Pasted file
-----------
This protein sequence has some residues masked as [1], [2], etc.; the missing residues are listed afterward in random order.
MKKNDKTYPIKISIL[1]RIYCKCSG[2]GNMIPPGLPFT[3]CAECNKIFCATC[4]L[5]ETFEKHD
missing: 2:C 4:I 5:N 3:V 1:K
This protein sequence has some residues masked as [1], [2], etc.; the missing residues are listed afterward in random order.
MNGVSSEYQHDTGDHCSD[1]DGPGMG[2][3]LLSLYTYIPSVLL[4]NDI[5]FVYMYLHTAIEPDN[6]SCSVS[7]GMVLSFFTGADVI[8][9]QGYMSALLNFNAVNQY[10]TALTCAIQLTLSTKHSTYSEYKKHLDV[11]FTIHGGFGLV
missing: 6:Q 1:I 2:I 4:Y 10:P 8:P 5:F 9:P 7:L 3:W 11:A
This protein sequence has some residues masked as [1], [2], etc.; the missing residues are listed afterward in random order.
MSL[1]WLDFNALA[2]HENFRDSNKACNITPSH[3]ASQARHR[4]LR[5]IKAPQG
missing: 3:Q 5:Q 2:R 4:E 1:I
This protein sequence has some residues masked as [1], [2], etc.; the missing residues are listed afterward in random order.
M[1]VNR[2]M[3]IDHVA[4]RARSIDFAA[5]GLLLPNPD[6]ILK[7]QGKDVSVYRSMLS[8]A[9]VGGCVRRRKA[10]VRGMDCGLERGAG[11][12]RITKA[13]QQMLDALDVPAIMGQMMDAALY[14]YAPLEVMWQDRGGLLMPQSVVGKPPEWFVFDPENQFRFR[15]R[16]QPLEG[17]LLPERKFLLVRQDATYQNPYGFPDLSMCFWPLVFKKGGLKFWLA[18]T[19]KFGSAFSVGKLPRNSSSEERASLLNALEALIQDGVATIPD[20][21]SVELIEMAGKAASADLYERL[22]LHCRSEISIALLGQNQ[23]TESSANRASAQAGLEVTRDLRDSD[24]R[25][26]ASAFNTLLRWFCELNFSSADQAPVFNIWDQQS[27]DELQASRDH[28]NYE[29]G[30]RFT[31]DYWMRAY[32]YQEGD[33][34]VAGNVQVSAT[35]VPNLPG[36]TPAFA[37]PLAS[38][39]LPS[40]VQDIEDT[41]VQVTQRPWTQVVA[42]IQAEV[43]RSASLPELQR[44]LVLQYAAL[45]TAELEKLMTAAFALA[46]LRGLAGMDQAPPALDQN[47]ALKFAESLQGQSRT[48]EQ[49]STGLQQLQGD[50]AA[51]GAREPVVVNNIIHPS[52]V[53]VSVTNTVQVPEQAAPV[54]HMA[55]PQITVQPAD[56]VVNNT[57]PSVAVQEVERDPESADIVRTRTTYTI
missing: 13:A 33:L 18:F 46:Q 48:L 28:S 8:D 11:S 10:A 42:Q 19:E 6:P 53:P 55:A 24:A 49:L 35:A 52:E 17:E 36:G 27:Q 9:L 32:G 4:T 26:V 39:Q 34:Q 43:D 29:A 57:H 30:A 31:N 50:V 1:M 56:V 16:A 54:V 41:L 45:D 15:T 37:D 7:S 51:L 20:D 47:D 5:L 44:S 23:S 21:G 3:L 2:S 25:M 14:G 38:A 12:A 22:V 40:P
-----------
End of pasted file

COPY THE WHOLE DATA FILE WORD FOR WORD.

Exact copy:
This protein sequence has some residues masked as [1], [2], etc.; the missing residues are listed afterward in random order.
MKKNDKTYPIKISIL[1]RIYCKCSG[2]GNMIPPGLPFT[3]CAECNKIFCATC[4]L[5]ETFEKHD
missing: 2:C 4:I 5:N 3:V 1:K
This protein sequence has some residues masked as [1], [2], etc.; the missing residues are listed afterward in random order.
MNGVSSEYQHDTGDHCSD[1]DGPGMG[2][3]LLSLYTYIPSVLL[4]NDI[5]FVYMYLHTAIEPDN[6]SCSVS[7]GMVLSFFTGADVI[8][9]QGYMSALLNFNAVNQY[10]TALTCAIQLTLSTKHSTYSEYKKHLDV[11]FTIHGGFGLV
missing: 6:Q 1:I 2:I 4:Y 10:P 8:P 5:F 9:P 7:L 3:W 11:A
This protein sequence has some residues masked as [1], [2], etc.; the missing residues are listed afterward in random order.
MSL[1]WLDFNALA[2]HENFRDSNKACNITPSH[3]ASQARHR[4]LR[5]IKAPQG
missing: 3:Q 5:Q 2:R 4:E 1:I
This protein sequence has some residues masked as [1], [2], etc.; the missing residues are listed afterward in random order.
M[1]VNR[2]M[3]IDHVA[4]RARSIDFAA[5]GLLLPNPD[6]ILK[7]QGKDVSVYRSMLS[8]A[9]VGGCVRRRKA[10]VRGMDCGLERGAG[11][12]RITKA[13]QQMLDALDVPAIMGQMMDAALY[14]YAPLEVMWQDRGGLLMPQSVVGKPPEWFVFDPENQFRFR[15]R[16]QPLEG[17]LLPERKFLLVRQDATYQNPYGFPDLSMCFWPLVFKKGGLKFWLA[18]T[19]KFGSAFSVGKLPRNSSSEERASLLNALEALIQDGVATIPD[20][21]SVELIEMAGKAASADLYERL[22]LHCRSEISIALLGQNQ[23]TESSANRASAQAGLEVTRDLRDSD[24]R[25][26]ASAFNTLLRWFCELNFSSADQAPVFNIWDQQS[27]DELQASRDH[28]NYE[29]G[30]RFT[31]DYWMRAY[32]YQEGD[33][34]VAGNVQVSAT[35]VPNLPG[36]TPAFA[37]PLAS[38][39]LPS[40]VQDIEDT[41]VQVTQRPWTQVVA[42]IQAEV[43]RSASLPELQR[44]LVLQYAAL[45]TAELEKLMTAAFALA[46]LRGLAGMDQAPPALDQN[47]ALKFAESLQGQSRT[48]EQ[49]STGLQQLQGD[50]AA[51]GAREPVVVNNIIHPS[52]V[53]VSVTNTVQVPEQAAPV[54]HMA[55]PQITVQPAD[56]VVNNT[57]PSVAVQEVERDPESADIVRTRTTYTI
missing: 13:A 33:L 18:F 46:Q 48:L 28:S 8:D 11:S 10:A 42:Q 19:E 6:P 53:P 55:A 24:A 49:L 35:A 52:E 17:E 36:G 27:Q 9:L 32:G 4:T 26:V 39:Q 34:Q 43:D 29:A 57:H 30:A 31:N 50:V 1:M 56:V 16:A 54:V 41:L 45:D 15:T 37:D 7:S 51:L 20:D 47:D 5:L 44:S 23:S 21:G 3:L 2:S 25:M 14:G 38:A 12:A 22:V 40:P